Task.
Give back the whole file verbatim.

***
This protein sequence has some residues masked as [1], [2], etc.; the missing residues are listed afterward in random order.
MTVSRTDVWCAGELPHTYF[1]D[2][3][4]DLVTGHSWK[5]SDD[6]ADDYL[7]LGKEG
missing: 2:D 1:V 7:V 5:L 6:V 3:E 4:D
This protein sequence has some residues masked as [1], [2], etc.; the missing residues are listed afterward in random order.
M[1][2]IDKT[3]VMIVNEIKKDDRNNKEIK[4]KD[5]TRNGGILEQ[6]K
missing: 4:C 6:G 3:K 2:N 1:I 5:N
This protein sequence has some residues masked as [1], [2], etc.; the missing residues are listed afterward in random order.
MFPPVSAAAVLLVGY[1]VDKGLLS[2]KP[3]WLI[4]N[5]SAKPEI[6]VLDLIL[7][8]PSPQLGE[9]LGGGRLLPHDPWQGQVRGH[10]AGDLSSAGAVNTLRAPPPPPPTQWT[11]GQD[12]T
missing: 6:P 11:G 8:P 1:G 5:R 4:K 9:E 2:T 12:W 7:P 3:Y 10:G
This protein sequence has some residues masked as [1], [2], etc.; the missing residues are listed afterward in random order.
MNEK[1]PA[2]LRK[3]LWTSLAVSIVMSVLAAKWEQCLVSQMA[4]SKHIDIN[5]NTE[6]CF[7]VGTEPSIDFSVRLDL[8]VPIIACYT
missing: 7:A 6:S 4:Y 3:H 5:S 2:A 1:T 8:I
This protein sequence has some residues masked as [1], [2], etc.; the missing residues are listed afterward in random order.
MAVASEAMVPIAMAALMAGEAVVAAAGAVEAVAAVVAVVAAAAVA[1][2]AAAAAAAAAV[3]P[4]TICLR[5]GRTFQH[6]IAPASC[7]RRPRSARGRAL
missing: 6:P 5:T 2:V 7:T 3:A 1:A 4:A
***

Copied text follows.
This protein sequence has some residues masked as [1], [2], etc.; the missing residues are listed afterward in random order.
MTVSRTDVWCAGELPHTYF[1]D[2][3][4]DLVTGHSWK[5]SDD[6]ADDYL[7]LGKEG
missing: 2:D 1:V 7:V 5:L 6:V 3:E 4:D
This protein sequence has some residues masked as [1], [2], etc.; the missing residues are listed afterward in random order.
M[1][2]IDKT[3]VMIVNEIKKDDRNNKEIK[4]KD[5]TRNGGILEQ[6]K
missing: 4:C 6:G 3:K 2:N 1:I 5:N
This protein sequence has some residues masked as [1], [2], etc.; the missing residues are listed afterward in random order.
MFPPVSAAAVLLVGY[1]VDKGLLS[2]KP[3]WLI[4]N[5]SAKPEI[6]VLDLIL[7][8]PSPQLGE[9]LGGGRLLPHDPWQGQVRGH[10]AGDLSSAGAVNTLRAPPPPPPTQWT[11]GQD[12]T
missing: 6:P 11:G 8:P 1:G 5:R 4:K 9:E 2:T 12:W 7:P 3:Y 10:G
This protein sequence has some residues masked as [1], [2], etc.; the missing residues are listed afterward in random order.
MNEK[1]PA[2]LRK[3]LWTSLAVSIVMSVLAAKWEQCLVSQMA[4]SKHIDIN[5]NTE[6]CF[7]VGTEPSIDFSVRLDL[8]VPIIACYT
missing: 7:A 6:S 4:Y 3:H 5:S 2:A 1:T 8:I
This protein sequence has some residues masked as [1], [2], etc.; the missing residues are listed afterward in random order.
MAVASEAMVPIAMAALMAGEAVVAAAGAVEAVAAVVAVVAAAAVA[1][2]AAAAAAAAAV[3]P[4]TICLR[5]GRTFQH[6]IAPASC[7]RRPRSARGRAL
missing: 6:P 5:T 2:V 7:T 3:A 1:A 4:A